Cerebral palsy is a wide term used to describe non-progressive brain pathology caused by injury to the brain during the foetal, at-birth, or postnatal period that results in activity and functional limitations. Depending on the severity of the condition, it can be associated with learning difficulties, seizures, speech and communication impairment, and problems with swallowing. If one side of the body is affected, it is called hemiplegia; if both legs are affected, it is referred to as diplegia; and if both arms and legs are involved, it is known as quadriplegia.
Physiotherapy plays a crucial role in the management of children with cerebral palsy. It helps by improving their:
Joint working will take place with your NHS therapists as well as the members of the multi-disciplinary medical team. Feedback will be provided to the neurologists to assist them in decision making with regards to titrating medications such as baclofen and benzhexol, which are prescribed for relaxing tight muscles and managing spasms and movement disorders. These medications need to be meticulously titrated for them to be maximally effective.
Depending on the severity of cerebral palsy, children are monitored for their hip position and back posture by an orthopaedic surgeon. A detailed report will be provided to them which will contribute towards assessment for any surgical intervention. Joint working will also take place with the social services’ occupational therapist regarding home adaptations and the installation, moving, and handling of adaptive equipment. To summarise, work will be done towards improving your child’s functioning in the environment, which in turn will significantly improve their quality of life.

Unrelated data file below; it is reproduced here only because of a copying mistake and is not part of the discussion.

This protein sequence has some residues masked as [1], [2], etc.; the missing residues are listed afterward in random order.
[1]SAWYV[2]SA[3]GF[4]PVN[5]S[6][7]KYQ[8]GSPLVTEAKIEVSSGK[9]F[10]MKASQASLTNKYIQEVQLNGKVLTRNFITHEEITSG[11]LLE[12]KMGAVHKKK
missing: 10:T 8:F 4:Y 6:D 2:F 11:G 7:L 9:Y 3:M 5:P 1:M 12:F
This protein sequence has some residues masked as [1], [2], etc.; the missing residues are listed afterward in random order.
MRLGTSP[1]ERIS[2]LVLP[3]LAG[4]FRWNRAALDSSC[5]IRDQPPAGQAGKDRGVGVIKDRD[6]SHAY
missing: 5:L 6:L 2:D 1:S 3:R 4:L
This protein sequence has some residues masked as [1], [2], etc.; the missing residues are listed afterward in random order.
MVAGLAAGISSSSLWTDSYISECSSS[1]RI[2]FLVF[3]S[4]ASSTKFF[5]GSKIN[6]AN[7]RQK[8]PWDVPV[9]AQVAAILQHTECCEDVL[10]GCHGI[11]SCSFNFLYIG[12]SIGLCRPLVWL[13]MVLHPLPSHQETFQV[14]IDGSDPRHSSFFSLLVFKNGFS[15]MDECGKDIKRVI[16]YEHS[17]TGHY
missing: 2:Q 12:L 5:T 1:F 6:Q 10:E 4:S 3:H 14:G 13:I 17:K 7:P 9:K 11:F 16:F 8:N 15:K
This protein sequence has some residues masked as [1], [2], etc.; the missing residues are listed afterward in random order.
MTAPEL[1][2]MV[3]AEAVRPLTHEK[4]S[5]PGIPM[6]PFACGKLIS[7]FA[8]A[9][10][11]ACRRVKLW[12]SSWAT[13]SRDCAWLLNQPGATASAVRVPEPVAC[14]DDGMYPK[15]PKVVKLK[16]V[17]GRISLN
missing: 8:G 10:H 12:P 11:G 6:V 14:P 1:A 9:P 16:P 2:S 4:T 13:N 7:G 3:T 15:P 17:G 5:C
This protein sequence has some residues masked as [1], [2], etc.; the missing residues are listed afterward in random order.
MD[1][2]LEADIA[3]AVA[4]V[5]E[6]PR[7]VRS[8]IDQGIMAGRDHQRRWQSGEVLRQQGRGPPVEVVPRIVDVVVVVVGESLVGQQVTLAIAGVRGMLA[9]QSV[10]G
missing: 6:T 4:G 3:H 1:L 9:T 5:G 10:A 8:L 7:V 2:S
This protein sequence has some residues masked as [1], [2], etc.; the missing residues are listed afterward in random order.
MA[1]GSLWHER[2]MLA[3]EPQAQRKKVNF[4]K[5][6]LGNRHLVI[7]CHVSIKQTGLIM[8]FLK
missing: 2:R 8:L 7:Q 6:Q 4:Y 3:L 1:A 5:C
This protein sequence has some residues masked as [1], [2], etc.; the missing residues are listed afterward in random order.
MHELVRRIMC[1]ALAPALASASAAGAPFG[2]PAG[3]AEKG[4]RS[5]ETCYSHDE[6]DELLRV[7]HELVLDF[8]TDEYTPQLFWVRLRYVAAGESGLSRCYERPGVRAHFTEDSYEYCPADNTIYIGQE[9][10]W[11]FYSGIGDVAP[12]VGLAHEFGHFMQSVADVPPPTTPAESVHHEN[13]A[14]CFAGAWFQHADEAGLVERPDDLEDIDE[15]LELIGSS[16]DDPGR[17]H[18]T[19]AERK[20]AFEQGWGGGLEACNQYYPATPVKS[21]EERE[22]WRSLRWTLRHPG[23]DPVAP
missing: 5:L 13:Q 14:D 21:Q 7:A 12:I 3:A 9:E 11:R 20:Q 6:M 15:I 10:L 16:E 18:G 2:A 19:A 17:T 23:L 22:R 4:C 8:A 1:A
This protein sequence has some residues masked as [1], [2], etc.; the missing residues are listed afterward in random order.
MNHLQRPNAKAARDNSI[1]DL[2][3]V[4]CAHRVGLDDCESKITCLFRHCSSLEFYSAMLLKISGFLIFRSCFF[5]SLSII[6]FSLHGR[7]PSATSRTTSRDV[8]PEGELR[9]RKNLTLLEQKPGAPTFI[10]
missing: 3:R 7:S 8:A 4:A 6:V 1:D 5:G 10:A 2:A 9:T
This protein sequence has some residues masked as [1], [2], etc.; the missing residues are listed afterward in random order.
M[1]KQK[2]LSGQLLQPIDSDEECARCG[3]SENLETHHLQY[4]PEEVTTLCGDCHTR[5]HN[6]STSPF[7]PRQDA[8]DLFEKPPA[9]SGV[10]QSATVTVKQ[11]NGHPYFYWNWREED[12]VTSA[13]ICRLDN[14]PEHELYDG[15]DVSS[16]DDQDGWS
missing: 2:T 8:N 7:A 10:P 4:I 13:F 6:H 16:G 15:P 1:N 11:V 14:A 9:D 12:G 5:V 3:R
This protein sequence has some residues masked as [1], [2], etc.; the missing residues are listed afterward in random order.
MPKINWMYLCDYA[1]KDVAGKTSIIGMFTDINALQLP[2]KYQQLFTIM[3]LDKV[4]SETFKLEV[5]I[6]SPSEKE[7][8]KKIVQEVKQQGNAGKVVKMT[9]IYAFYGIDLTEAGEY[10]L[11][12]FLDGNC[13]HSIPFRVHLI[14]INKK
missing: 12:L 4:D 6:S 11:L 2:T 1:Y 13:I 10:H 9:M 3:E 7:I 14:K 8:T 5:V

You can help by making sure that the treatment programme and advice are adhered to and, wherever possible, integrated into your child’s daily routine. This will help to maximise the effect of the treatment and with achieving set goals. Encourage your child to participate in activities of daily living, such as dressing, bathing, and environmental transfers, as this will make their muscles work and help with motor learning. Ensure that educational staff are fully aware of your child’s needs and their role in contributing towards your child’s progress.
It varies from child to child, and depends on the type and severity of cerebral palsy. The aim will always be to make your child as independent as possible.